Over 10 million Americans are prescribed benzodiazepines such as Xanax, Ativan, Klonopin, Valium & Librium each year, with an apathetic/arrogant medical community which seems to be doing little to curtail the epidemic.
If you or a loved one are addicted to “benzos”, and particularly if you’re pregnant, please research the links below for knowledge. Your baby shouldn’t have to experience weeks, or months of withdrawals from this tremendously underestimated drug.

Collective studies of “Benzodiazepine Withdrawal syndrome.”

List of common benzodiazepine medications.

Facebook Benzodiazepine support group. –!/groups/112449132147409
Website of former pharmaceutical sales representative, and author of, “Confessions of an Rx Drug Pusher.”
DEA (Drug Enforcement Administration) website. 1999 Benzodiazepine statistics.
March of Dimes illicit drugs/pregnancy page.
American Pregnency Association illicit drugs statistics page.
FDA (Food & Drug Administration) Klonopin disclosure form.
UK benzo site, including the “Ashton Manual”, the culmination of 12 years of clinical studies by Dr. Heather Ashton, DM, FRCP, considered the authority of benzodiazepine recovery. –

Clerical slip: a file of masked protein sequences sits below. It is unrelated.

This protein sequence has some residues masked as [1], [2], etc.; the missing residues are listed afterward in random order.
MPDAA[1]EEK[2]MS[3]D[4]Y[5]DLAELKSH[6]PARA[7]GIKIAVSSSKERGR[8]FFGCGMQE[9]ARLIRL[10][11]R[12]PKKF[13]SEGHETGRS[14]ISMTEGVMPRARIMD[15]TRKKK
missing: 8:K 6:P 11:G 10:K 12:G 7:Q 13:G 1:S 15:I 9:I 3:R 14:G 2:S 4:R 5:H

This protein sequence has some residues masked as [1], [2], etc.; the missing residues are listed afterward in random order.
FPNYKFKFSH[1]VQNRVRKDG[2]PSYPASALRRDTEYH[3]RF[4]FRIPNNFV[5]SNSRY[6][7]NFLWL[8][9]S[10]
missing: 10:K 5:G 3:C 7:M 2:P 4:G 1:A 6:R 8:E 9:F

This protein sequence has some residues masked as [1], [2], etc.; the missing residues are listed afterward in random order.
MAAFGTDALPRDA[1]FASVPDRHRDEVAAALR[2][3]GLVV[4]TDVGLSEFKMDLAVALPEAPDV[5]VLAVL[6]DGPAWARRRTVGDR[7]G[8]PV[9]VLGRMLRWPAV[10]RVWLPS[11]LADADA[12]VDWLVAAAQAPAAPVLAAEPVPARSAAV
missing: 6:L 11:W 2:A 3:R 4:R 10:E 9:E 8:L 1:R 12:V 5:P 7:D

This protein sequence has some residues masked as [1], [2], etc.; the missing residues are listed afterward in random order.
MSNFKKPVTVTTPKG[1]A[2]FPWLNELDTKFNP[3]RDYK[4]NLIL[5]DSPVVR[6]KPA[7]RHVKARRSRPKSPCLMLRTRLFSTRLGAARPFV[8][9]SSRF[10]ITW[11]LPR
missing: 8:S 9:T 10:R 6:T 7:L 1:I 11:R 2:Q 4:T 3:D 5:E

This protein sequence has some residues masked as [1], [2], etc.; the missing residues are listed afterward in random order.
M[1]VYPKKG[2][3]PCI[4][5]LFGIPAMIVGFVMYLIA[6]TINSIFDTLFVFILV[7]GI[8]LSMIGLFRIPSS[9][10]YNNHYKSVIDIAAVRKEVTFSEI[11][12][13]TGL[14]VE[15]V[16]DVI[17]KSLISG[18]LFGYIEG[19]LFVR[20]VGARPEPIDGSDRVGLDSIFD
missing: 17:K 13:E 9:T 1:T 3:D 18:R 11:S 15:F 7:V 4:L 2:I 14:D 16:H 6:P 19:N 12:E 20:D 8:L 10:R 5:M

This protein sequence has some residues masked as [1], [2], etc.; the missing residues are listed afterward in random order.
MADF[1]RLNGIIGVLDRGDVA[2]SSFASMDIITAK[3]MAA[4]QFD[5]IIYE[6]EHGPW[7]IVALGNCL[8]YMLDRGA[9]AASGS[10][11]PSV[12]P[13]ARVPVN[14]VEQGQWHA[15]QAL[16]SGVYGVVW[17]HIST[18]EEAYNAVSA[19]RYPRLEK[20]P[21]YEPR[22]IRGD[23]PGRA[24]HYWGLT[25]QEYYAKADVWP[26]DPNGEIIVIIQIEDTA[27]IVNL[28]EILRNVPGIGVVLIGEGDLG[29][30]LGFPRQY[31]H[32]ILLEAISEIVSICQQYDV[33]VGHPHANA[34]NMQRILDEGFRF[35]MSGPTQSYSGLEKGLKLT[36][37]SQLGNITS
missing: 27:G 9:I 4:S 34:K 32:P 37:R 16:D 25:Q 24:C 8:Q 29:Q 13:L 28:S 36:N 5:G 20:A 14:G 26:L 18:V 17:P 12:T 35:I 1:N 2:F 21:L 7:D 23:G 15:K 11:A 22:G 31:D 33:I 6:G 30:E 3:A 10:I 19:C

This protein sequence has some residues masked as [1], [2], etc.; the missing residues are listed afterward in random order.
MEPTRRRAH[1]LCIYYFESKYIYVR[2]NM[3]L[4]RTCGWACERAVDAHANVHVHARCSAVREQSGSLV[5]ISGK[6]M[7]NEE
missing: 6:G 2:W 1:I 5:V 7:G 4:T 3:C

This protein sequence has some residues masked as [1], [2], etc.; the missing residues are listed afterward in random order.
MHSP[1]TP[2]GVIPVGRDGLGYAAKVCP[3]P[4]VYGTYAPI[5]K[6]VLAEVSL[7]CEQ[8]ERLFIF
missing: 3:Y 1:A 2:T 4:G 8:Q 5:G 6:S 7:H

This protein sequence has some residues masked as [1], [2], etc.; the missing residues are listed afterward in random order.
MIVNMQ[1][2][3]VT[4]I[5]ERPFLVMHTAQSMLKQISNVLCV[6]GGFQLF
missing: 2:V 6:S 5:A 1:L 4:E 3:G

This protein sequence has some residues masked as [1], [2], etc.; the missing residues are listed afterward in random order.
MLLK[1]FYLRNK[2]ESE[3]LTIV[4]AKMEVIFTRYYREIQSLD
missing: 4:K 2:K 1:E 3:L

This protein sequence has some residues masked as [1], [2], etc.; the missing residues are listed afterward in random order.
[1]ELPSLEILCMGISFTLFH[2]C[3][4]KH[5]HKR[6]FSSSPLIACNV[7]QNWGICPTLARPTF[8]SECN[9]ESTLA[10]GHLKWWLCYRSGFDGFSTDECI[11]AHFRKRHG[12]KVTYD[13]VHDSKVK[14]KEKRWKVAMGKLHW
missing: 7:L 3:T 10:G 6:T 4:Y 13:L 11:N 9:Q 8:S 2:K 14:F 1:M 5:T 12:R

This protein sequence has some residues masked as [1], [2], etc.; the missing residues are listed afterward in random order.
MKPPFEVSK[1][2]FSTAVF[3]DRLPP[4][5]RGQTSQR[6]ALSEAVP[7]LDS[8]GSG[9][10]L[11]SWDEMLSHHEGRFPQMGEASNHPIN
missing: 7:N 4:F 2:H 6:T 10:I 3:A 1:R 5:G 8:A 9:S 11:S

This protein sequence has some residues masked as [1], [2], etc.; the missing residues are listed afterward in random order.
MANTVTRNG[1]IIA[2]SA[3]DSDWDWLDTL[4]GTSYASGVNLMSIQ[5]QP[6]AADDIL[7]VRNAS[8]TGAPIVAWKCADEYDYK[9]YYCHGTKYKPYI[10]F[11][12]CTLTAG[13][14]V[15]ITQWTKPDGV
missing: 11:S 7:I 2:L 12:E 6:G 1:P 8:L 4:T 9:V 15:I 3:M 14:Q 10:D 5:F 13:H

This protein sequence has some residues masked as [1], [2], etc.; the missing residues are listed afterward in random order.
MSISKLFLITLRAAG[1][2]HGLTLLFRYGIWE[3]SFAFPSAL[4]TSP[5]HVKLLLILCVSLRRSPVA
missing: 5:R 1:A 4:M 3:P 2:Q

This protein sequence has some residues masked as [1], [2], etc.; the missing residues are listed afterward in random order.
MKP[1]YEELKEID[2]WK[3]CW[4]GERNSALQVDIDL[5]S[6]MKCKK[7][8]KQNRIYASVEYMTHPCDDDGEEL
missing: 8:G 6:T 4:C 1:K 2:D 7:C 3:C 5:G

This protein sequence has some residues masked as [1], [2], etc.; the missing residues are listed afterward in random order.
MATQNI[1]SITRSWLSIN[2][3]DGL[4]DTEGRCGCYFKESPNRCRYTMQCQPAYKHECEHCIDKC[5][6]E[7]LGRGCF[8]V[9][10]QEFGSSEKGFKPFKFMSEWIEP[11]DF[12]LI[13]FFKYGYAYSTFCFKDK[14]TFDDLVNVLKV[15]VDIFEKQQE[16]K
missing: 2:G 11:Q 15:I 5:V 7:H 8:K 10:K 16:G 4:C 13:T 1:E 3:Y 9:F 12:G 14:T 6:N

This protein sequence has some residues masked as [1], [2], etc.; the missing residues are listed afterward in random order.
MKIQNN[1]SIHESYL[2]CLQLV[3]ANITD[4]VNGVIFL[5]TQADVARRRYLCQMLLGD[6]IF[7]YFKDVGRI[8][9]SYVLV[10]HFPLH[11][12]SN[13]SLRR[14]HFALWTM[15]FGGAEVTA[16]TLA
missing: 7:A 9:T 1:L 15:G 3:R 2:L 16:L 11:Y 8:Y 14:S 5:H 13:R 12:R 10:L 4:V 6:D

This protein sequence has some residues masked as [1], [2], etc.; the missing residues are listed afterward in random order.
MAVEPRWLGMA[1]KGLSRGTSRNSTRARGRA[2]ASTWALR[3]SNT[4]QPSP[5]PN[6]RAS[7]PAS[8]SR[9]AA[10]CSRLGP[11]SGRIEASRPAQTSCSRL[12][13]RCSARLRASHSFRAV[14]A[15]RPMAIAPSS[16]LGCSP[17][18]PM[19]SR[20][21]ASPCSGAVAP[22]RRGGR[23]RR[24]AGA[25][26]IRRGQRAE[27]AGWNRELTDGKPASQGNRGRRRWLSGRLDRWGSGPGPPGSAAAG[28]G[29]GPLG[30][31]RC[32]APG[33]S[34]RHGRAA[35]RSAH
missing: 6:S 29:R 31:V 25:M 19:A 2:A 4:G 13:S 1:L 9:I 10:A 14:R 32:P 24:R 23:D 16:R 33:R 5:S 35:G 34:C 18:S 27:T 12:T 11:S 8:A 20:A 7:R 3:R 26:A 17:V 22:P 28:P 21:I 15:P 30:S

“As the father of someone going through benzo withdrawal, and a physician, I find it incredibly frustrating that our physician networks and knowledgebase in the U.S. is almost totally lacking. I am quite aware that the pharmaceutical industry, through marketing, has more effect on many physician decisions than the available literature. Any physician unwilling to appraise themselves of the great offering of articles on Benzo withdrawal and dependence/tolerance issues should not pretend to offer treatment. I would go to your visits armed with 1 or 2 Ashton papers or others published in scholarly journals, and insist they read them. Understanding that, I think the medical community in most places in the U.S., still believes benzos are more benign than aspirin. I feel great regret that I was not better educated about the benzo affliction with literature from England from the early 80s.
Unfortunately this battle is against a large, well-financed industry that is bent on selling drugs. My goal would be a targeted campaign to get primary care doctors in the U.S. to understand the scourge of Benzo therapy and the difficulties and complexities of withdrawal. I am no expert, but have been greatly educated by my son who has been on benzos for 9 years and is currently tapering off Valium.”

Copyright © 2011 Scott Douglas MacLachlan/Soul Ambition Music (ASCAP)